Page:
Children With Special Needs Have a Place to Call Their Own

Clauida Potamkin, Nechama Harlig, Yossef HarligClauida Potamkin, Nechama Harlig, Yossef Harlig
Children with special needs at the Friendship Circle learn to exercise outdoors
Connecting with other people was hard for Daniel Miranda, an 18-year-old who has autism. But this past summer, Daniel began to attend the Friendship Circle, a program that has since 2004 been teaching South Florida kids skills that span from playing guitar to taking the metro and of course -- as the name would imply -- friendship.

"I always would say, ‘I don't understand Daniel's lingo'" says Daniel's mother Nancy Veitia, a retired teacher. "But through the Friendship Circle he was able to meet a child that understands him. They were talking back and forth about movies and characters and episodes. It was the first time I saw my son connect with someone. I'm sure he felt that finally, someone understood him. I've had many sleepless nights, but after that I was smiling all day."

Daniel is one of 14o special needs kids who – at minimal cost – benefits daily from the Friendship Circle's programs. But with enrolled families so devoted and the autistic population ballooning, thousands of autistic children are going unserved. That's why three years ago, Rabbi Yossef Harlig and his wife Nechama Harlig -- who have been running the program has since its inception in 2004 – began plans for expansion by diligently acquiring the Kendall center's neighboring space, securing zoning rights, drawing plans for a new facility, setting out to raise money and assembling a board of directors that today includes business and philanthropic powerhouses such as finance guru David Evensky, neurologist Dr. Trevor Resnick, attorney Robert C. Joesefsberg, mega property manager Paul Kaplan, foundation president Tracey Berkowitz, former school board member Raquel Regalado and philanthropist Claudia Potamkin.

Children with special needs learn music at the Friendship Circle
Children with special needs make lifelong friends at the Friendship Circle
"It's been galvanizing to see how much support exists in our community for children with special needs," says Potamkin, who doesn't have autism in her family but was introduced to the center when her son years earlier had volunteered."Human connection is essential. Children are most vulnerable as their senses of selves are developing. When they don't belong, are different and bullied their self-esteem suffers greatly. I appreciate the many great causes in our community but the work of the FC is critically important and still very much under the radar".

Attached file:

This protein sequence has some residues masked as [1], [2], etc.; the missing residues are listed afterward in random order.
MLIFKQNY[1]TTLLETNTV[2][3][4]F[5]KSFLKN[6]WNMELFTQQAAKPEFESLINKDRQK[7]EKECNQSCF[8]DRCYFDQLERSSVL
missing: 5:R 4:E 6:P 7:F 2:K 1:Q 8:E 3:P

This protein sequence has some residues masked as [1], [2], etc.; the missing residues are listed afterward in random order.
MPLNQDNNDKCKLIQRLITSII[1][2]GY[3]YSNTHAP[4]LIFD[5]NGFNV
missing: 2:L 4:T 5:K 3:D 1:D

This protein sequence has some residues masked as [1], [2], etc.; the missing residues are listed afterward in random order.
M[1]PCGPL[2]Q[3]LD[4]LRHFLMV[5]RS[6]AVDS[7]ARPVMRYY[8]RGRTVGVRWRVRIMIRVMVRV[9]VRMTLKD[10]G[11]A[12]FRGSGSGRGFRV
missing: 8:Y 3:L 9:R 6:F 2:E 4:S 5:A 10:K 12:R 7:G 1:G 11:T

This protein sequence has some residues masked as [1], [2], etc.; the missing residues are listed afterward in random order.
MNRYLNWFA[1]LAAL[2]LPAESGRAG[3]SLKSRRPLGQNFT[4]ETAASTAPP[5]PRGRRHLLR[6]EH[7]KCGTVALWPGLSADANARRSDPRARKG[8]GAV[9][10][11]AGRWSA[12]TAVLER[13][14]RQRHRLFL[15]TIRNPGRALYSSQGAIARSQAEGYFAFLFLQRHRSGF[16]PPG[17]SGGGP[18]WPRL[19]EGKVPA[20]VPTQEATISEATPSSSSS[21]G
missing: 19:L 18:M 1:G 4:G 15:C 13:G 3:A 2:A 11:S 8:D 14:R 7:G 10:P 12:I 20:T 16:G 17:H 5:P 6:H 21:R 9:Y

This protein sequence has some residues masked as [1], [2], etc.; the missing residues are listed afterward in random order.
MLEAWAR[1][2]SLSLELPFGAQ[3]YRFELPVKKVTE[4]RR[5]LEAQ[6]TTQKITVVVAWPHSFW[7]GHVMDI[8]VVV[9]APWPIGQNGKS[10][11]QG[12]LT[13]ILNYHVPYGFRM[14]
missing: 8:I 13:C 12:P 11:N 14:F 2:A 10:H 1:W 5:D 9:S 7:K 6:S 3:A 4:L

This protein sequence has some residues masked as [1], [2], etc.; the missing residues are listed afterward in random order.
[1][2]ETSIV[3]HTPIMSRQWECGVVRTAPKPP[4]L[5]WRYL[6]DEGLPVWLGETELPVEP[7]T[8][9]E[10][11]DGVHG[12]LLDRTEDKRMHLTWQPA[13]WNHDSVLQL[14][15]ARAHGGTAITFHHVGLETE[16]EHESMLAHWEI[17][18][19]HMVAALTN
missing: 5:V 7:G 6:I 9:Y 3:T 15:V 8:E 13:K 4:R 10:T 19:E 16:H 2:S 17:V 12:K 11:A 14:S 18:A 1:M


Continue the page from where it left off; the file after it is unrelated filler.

That's exactly the sentiment that prompted the Harligs to take on the program in Miami, shortly after it was born in Michigan. Alongside the Chabad chapter they head – though Friendship Circle is a separate organization and over 80 percent of the participants are not Jewish — it started years ago as a home program, says Nechama Harlig.

Mainstream teen volunteers visit children with autism and other disabilities, fostering friendship and giving parents – who are required to be in the house -- much needed time to focus on, say, laundry or another sibling. Today the majority of the programs run from the Chabad campus and one-on-one teen volunteers are still a key ingredient, helping with various instruments at band practice, cooking, sports, or the life skills course that takes special needs kids to the post office, library, the gym and the metro.

"After friendship, what do parents want most for their child who has special needs?'" asks Yossi Harlig. "To function in the world. And for that, they need life skills." The new campus will offer the same interactive programming along with the addition of onsite therapies, job training, quiet lounges, kitchens and family social areas for parents who are often in great need of support.

Daniel Miranda had trouble socializing until he entered the Friendship Circle
With the program enormously successful, and its demand expanding, the Friendship Circle has managed to attract the kind of support once reserved for widely recognized organizations. In addition to individual donors, organizations have taken note with grants coming from The Children's Trust and Batchelor Foundation. The campaign aims to raise $9 million dollars and is about a third of the way there.

"Being involved in the community" says Nechama Harlig, "it's upon us to care about everyone. Now children with special needs will be part of the community. And families will have a place that would be inclusive, compassionate and non-judgmental."

Want to help? Sign up for the Friendship Circle Walk-a-thon at to learn about the Friendship Circle visit

Brett Graff is's editor-in-chief. A journalist covering money, people and power, Graff contributes to magazines including Maxim, Glamour and Harper's Bazaar. Once a correspondent for Reuters, her nationally syndicated column ran first in the Miami Herald and then in newspapers across the country including the Chicago Tribune, The Kansas City Star and The State. A former U.S. government economist, Graff's book "Not Buying It: Stop Overspending and Start Raising Happier, Healthier, More Successful Kids" was featured in outlets such as USA Today, US News & World Report, The Today Show,, and Graff, a regular on Washington DC's most popular morning show, GOOD MORNING WASHINGTON, is a frequent guest major network television affiliates across the country including CBS, NBC, CW, and ABC.

Related Features on SocialMiami